*Core inflation at highest since January 2013. May 22- Wall Street was mixed in early trading on Friday as investors digested data that showed rising inflation pressure, casting fresh doubt on when the Federal Reserve would ultimately raise interest rates this year. "September is still the most likely lift-off date, but July is not out of the question,...» Read More
Yesterday, on TV, I did a few stories about how the big government bailout (TARP) is having some unfortunate and unintended consequences on troubled borrowers.
We've all been searching for road maps from the past to help guide us through these current, scary market conditions.
The stock market is on its own wild ride these days, but if investors were to step off the roller coaster for a minute, they might see signs of life in the credit markets.
It’s not exactly a shocker, but the nation’s home builders are in dire need of Xanax. The confidence index for October came out today, and it’s hit another record low.
Investors continued to be rattled by worries that the prolonged credit crisis has already pushed the global economy into a recession.
The latest inflation and jobs data were somewhat better than expected, but the industrial sector showed continued weakness.
The screeching volatility that took stocks to the worst decline since October, 1987 wiped out much of Monday's gains and leaves traders afraid that investors will shy away from stocks for a very long time.
Treasury Secretary Henry Paulson said the U.S. government's banking rescue plan is designed to spur private investment in financial institutions, and told CNBC that the FDIC interbank lending guarantee that's part of the plan will kick in immediately.
Now that the US consumer has finally hit the wall, there’s growing speculation that the Federal Reserve will push its interest-rate pedal to the floor.
Mortgage rates are climbing, which could make things even tougher for those troubled borrowers still trying to get help on their loans. Why are they rising? All has to do with fear and treasury spreads.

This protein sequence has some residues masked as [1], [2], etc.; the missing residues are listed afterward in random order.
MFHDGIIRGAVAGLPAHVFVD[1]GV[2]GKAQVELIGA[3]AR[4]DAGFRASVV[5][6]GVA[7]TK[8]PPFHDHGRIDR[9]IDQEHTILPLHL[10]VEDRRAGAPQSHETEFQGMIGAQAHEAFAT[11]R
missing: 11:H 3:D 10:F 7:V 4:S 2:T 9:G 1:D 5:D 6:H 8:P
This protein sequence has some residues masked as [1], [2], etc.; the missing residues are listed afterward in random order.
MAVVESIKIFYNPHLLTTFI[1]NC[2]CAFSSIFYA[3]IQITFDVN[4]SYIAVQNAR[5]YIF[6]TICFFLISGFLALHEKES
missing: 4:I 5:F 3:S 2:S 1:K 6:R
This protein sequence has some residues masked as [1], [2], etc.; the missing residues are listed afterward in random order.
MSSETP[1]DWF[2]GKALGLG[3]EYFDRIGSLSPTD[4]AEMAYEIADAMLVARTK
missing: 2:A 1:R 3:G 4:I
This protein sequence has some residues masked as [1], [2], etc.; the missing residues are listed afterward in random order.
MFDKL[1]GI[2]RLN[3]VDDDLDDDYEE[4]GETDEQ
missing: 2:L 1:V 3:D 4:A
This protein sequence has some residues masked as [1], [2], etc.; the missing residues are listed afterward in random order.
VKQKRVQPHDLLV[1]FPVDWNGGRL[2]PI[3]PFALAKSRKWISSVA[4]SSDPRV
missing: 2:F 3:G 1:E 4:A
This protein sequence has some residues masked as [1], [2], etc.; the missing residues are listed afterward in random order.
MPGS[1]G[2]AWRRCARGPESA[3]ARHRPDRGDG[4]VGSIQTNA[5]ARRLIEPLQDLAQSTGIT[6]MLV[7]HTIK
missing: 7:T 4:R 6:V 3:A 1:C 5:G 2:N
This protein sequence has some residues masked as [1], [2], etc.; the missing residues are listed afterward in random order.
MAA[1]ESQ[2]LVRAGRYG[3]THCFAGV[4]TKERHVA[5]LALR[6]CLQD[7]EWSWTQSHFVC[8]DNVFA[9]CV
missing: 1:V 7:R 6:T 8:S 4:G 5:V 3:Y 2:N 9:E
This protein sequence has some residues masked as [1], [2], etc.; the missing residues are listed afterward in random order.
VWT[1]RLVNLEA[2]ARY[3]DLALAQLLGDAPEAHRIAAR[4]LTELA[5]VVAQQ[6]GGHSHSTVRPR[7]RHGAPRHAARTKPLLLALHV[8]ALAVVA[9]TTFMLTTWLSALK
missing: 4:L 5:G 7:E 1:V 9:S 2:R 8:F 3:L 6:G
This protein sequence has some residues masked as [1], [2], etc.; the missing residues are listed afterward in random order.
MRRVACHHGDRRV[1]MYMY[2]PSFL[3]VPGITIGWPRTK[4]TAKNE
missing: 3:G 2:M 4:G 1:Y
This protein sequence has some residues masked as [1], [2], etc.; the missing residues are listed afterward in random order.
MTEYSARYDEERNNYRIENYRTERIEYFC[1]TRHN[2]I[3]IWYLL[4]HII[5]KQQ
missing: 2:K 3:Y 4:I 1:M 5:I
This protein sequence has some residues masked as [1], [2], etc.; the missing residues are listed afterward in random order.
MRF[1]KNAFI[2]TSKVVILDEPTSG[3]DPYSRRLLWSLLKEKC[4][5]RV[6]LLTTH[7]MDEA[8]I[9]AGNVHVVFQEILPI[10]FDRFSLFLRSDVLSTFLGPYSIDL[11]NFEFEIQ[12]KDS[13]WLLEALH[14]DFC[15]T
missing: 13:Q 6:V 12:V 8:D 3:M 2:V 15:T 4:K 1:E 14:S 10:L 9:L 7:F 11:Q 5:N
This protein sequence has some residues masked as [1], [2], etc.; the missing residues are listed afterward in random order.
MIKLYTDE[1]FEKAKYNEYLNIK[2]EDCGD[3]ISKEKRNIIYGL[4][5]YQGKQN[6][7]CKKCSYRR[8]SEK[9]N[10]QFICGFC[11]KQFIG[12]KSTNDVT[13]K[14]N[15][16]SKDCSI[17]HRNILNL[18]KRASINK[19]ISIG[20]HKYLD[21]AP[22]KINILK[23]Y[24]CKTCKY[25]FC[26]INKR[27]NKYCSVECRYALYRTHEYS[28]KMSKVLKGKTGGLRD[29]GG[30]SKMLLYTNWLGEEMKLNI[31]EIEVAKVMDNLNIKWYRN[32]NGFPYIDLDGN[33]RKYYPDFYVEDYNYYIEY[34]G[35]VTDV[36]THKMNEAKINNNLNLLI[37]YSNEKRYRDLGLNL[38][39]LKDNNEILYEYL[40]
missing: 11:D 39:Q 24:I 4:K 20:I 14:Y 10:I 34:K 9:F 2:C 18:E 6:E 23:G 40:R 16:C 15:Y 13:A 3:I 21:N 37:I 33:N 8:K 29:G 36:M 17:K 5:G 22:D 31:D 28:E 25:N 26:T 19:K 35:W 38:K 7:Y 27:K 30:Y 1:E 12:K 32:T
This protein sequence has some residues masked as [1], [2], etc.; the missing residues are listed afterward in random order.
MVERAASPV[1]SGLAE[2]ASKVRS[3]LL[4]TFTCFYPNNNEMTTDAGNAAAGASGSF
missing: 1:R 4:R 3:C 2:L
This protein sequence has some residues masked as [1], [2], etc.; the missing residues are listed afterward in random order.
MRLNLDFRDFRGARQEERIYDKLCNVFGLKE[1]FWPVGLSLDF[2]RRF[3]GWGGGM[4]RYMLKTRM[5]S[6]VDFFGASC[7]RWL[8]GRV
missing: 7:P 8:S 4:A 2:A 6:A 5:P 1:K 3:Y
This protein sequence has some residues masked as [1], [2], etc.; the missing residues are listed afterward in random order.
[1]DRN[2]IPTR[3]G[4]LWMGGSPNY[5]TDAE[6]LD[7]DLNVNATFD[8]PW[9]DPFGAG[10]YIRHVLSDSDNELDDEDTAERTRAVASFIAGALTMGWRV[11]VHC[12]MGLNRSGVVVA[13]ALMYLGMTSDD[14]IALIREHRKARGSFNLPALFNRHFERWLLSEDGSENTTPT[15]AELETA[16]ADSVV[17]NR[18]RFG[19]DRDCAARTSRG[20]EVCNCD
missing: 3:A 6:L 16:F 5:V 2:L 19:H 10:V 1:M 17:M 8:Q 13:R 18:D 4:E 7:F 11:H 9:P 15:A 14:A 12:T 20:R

Global credit markets continued to show signs of thawing, but worries about a world-wide recession loomed over markets.
The turmoil in credit markets poses a "significant threat'' to an already slowing U.S. economy, Federal Reserve Chairman Ben Bernanke said Wednesday...
Inflation took an unexpected turn for the worse, while retail sales slumped again in September, complicating the Fed's interest rate policy in the coming months.
While still wildly volatile, the stock market may be ready to start paying attention to what normally drives it - earnings and economic news.
Default filings in California fell a whopping 62 percent in September from the month before, according to ForeclosureRadar.com, a California foreclosure search and data site.
Paul Krugman, Princeton University professor and winner of the 2008 Nobel Prize for Economics, told CNBC that the new rescue plan, which will inject $250 billion into U.S. banks, “looks much better.”
The U.S. government's move to pour $250 billion into banks was appropriate and sufficient, but the markets will take time to heal, Mohamed El-Erian, Pimco co-CEO and co-chief investment officer, told CNBC Tuesday.
The best stock market day in 75 years will no doubt be followed by a less enthusiastic Tuesday session. But the good news is the international effort to thaw the credit freeze may have finally given the markets at least a temporary jolt of confidence.
Stocks bounced back from their worst week ever with one of their best performances in history as investors cheered a global cash infusion designed to unthaw the credit market and avoid a global meltdown. The Dow gained more than 900 points, its biggest one-day point gain ever.
Stocks bounced back from their worst week ever as investors cheered a series of measures and cash injections by governments and central banks designed to prop up the banking sector and avoid a global meltdown. The Dow was up nearly 500 points, or more than 5.5 percent.